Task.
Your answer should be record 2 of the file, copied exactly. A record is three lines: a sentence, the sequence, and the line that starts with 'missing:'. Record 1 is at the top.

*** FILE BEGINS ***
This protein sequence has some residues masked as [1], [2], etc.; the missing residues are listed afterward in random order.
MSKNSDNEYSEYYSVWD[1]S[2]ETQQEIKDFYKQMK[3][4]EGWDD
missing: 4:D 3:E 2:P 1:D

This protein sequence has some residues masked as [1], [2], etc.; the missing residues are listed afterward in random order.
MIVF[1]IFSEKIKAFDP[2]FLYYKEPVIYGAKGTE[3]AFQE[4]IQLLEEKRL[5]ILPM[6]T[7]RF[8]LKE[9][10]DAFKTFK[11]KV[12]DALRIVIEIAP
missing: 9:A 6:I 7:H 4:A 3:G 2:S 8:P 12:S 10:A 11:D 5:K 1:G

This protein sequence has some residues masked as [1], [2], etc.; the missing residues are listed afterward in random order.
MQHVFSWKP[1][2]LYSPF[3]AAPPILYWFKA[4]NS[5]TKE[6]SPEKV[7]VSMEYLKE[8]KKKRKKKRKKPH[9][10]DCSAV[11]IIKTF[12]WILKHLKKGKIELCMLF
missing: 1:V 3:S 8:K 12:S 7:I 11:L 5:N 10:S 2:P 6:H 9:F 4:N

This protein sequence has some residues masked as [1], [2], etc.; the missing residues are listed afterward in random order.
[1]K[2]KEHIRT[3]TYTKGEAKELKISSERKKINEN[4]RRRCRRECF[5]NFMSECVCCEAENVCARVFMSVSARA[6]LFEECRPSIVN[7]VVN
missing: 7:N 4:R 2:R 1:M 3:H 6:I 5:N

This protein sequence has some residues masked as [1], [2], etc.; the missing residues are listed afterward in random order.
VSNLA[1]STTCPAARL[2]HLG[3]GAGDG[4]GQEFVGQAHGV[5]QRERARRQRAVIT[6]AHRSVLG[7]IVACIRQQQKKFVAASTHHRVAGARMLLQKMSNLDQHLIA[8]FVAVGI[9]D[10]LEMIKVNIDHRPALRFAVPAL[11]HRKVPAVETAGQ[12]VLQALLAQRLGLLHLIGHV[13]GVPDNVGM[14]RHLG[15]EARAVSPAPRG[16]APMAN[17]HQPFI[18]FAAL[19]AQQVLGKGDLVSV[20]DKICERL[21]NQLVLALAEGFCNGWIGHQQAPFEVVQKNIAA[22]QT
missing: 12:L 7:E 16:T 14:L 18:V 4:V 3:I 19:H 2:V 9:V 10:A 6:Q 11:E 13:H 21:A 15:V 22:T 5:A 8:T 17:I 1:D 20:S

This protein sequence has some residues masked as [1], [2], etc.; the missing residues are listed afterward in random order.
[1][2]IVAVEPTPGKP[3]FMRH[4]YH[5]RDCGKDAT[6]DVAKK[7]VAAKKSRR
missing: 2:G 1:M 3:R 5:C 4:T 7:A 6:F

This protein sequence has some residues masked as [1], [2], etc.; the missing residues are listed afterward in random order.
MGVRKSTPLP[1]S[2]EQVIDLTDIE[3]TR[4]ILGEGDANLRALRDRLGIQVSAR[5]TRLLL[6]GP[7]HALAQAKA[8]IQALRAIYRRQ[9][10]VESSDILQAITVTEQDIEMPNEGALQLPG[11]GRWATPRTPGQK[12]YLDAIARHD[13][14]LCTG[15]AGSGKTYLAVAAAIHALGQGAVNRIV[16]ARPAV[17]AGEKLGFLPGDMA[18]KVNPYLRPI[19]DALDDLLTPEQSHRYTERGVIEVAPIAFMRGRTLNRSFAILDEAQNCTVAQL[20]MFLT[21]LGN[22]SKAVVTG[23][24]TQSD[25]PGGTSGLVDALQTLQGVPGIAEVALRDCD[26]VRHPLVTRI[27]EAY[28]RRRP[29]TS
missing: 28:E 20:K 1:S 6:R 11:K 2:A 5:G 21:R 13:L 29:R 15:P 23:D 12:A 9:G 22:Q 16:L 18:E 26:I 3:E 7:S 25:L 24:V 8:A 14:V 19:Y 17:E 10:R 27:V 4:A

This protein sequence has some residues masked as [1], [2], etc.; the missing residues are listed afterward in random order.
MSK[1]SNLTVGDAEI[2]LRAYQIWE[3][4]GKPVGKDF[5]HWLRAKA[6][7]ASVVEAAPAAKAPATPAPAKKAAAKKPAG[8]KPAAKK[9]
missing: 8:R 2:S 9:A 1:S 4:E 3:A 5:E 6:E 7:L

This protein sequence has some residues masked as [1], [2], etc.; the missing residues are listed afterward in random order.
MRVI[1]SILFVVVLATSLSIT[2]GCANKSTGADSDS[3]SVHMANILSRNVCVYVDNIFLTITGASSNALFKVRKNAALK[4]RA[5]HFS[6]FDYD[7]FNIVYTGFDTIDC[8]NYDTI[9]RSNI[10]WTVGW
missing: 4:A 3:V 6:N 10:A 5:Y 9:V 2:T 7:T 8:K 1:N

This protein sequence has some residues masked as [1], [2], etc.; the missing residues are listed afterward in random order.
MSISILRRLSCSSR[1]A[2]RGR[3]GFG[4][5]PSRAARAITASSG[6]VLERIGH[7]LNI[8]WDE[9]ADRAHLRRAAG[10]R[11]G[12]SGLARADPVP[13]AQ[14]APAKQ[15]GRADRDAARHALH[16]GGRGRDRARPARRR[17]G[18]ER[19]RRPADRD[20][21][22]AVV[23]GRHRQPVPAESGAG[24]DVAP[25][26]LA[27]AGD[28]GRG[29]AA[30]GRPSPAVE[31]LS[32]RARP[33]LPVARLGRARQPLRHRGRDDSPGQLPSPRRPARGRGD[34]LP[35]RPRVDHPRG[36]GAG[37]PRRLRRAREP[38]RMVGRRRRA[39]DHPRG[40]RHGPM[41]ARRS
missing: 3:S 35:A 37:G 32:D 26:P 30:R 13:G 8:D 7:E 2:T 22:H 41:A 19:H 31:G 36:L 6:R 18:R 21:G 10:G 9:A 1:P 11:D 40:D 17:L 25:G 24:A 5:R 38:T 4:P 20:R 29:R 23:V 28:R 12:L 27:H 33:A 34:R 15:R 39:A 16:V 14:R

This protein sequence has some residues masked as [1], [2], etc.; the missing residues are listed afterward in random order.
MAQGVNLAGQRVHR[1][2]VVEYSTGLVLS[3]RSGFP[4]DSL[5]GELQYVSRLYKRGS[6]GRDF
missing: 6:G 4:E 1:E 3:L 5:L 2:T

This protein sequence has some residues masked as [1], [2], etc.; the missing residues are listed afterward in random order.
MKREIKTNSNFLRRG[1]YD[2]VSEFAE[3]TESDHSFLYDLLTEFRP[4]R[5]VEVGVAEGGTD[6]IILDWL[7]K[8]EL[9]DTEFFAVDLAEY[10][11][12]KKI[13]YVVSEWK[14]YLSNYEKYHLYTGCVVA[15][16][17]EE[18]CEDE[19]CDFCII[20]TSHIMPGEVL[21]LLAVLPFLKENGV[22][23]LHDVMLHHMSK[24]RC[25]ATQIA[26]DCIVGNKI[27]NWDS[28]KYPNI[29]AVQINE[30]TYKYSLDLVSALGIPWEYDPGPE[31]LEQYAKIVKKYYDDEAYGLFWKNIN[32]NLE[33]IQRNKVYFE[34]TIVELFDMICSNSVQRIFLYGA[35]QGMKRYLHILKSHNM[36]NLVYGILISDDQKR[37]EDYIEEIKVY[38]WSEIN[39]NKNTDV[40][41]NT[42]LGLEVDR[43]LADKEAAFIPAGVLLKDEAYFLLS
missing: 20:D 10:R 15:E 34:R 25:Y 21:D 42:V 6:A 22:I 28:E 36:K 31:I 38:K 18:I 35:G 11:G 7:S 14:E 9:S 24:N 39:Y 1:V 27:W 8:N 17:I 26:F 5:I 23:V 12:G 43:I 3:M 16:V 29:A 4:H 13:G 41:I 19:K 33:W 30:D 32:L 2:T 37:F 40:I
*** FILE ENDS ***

This protein sequence has some residues masked as [1], [2], etc.; the missing residues are listed afterward in random order.
MIVF[1]IFSEKIKAFDP[2]FLYYKEPVIYGAKGTE[3]AFQE[4]IQLLEEKRL[5]ILPM[6]T[7]RF[8]LKE[9][10]DAFKTFK[11]KV[12]DALRIVIEIAP
missing: 9:A 6:I 7:H 4:A 3:G 2:S 8:P 12:S 10:A 11:D 5:K 1:G